Ceci's great-aunt's antique wooden statue draws the child to the old woman's altar where Ceci experiences a small miracle. An excerpt from Part One of Saint Sullivan's Daughter:
"Santa Barbara, my mama is always mad and my daddy is--well, he's late--and it's my birthday. I just keep waiting." Ceci's hands tighted around the edge of the shelf, and she stared into the sad saint's eyes, until in one of them a teardrop formed. Down the side of Saint Barbara's nose it rolled and fell onto Ceci's thumb, cold a warm, light the wintergreen oil Pilar rubbed on her knees at night.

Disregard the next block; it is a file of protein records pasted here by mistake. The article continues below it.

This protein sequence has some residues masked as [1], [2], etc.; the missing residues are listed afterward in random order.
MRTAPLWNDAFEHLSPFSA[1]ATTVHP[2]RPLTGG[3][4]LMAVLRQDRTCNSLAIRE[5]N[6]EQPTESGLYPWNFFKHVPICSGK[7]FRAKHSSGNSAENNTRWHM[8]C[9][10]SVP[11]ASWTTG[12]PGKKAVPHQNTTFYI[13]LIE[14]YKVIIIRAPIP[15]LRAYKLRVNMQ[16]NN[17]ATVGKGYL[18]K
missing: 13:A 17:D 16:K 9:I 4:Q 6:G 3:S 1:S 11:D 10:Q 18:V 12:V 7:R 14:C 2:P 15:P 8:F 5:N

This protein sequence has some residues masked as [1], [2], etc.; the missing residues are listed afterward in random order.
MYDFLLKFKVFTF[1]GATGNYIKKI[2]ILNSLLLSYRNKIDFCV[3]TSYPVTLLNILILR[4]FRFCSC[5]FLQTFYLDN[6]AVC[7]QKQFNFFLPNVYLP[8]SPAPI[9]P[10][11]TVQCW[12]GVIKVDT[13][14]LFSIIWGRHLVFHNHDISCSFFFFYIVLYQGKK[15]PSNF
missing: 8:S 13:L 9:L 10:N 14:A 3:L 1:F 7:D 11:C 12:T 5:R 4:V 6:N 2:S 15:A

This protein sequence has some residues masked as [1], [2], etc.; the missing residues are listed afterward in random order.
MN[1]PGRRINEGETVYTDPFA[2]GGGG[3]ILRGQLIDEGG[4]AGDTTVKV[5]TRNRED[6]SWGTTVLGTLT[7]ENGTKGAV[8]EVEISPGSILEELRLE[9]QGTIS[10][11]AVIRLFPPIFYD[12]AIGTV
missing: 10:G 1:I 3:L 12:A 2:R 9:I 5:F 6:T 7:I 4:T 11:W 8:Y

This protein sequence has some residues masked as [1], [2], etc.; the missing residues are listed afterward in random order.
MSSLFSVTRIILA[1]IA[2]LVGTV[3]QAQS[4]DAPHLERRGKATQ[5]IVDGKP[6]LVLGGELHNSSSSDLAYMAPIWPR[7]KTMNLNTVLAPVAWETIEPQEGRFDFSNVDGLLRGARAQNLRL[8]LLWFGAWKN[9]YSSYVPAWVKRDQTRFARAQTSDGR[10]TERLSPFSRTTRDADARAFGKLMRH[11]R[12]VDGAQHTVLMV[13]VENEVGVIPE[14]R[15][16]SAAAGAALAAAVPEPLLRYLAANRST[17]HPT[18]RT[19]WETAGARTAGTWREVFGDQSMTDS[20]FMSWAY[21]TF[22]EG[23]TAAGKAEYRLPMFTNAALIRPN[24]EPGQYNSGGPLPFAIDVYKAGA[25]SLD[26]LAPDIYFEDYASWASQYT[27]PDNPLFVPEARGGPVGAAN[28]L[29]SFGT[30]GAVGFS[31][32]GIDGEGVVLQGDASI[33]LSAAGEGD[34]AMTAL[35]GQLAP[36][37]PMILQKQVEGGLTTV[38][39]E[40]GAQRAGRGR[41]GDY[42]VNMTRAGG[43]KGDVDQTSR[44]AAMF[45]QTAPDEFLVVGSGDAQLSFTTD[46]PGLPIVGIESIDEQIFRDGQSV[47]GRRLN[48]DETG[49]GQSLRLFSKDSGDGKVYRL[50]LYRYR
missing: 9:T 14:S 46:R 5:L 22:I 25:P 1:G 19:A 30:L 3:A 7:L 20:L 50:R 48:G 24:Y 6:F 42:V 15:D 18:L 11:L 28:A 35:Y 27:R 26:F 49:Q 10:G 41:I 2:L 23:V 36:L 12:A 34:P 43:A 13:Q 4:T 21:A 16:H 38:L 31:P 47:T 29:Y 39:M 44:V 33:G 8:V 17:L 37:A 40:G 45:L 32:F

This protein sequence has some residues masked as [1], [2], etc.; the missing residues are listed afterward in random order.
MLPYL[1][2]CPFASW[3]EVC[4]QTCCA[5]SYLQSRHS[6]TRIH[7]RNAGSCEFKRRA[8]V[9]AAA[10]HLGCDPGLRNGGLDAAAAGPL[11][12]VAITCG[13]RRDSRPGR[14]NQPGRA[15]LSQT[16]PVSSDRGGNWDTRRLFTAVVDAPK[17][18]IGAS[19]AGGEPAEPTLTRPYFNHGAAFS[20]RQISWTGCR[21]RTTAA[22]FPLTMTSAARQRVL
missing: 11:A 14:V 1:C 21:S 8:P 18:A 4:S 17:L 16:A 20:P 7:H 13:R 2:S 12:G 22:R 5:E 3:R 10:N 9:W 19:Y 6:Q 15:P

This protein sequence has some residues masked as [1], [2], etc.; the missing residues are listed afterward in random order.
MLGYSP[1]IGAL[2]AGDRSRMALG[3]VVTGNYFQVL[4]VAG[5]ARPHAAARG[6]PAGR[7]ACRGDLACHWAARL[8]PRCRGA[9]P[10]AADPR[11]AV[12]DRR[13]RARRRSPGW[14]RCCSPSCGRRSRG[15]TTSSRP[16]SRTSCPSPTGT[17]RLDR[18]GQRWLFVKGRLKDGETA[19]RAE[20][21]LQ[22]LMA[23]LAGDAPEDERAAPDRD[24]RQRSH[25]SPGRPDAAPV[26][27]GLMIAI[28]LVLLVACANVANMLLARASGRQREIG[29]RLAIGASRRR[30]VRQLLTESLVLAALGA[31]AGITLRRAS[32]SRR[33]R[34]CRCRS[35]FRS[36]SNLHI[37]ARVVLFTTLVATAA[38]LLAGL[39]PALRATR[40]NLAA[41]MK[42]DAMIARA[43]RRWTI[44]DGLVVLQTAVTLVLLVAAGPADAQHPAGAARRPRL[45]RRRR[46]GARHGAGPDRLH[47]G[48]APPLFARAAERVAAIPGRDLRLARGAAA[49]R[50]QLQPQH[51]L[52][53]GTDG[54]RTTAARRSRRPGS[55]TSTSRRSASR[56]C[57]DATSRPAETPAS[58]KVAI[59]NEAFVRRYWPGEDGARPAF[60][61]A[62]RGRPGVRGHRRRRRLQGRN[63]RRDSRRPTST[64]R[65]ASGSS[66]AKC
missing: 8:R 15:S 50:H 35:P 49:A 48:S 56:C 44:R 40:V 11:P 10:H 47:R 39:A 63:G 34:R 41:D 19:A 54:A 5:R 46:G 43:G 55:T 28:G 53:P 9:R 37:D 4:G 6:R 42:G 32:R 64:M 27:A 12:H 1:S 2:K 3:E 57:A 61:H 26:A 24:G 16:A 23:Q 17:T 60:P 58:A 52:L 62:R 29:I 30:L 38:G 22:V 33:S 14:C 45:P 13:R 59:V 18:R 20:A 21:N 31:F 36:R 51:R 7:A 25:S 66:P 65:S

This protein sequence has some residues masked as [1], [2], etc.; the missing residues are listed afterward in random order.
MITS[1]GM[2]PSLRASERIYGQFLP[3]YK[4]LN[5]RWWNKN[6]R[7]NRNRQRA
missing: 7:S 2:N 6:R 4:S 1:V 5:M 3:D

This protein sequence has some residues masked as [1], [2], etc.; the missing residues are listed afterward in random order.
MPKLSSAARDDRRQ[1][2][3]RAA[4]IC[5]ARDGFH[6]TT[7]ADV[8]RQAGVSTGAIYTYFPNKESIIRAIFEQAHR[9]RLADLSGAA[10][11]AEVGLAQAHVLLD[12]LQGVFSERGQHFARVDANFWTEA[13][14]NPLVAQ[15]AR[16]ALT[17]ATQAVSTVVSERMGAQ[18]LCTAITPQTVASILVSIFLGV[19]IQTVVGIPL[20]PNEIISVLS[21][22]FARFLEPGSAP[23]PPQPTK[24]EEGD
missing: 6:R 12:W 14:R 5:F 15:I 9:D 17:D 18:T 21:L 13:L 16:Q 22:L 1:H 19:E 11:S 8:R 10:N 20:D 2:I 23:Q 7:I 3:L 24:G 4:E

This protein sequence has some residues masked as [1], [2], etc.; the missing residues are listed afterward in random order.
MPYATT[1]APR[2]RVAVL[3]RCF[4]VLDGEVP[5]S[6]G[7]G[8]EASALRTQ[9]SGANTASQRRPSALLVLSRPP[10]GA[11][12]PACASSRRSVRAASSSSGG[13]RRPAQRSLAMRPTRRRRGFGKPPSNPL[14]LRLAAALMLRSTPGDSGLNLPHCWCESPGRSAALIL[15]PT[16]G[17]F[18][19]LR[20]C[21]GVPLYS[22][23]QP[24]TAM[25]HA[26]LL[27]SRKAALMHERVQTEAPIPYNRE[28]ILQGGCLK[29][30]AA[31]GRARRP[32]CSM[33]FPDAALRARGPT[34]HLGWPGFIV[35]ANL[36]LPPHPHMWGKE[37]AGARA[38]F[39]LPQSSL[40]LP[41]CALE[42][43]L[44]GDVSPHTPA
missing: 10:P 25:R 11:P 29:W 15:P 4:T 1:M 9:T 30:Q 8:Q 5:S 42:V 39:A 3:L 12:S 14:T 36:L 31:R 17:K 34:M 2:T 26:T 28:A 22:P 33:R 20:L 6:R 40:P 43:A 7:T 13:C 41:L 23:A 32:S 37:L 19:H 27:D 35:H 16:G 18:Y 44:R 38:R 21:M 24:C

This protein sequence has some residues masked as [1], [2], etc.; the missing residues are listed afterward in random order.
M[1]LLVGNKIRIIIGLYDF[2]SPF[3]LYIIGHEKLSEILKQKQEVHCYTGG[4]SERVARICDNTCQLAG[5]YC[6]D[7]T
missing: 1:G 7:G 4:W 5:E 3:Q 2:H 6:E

A shiver climbed Ceci's back and shook the teardrop off her finger. She was suddenly afraid. Never had she monkeyed with anything so important as a saint. But that was not all. Something was coming--something worse than being spanked or yelled at.
There could be very bad things in the world; she had watched the news with Daddy, seen the blurry movies of people crying about fires and earthquakes. The news wasn't as real as this feeling, balled up in her stomach, the size of an apple. Something was coming--what Tía called a catastrophe--a beautiful word Ceci loved until she learned its meaning.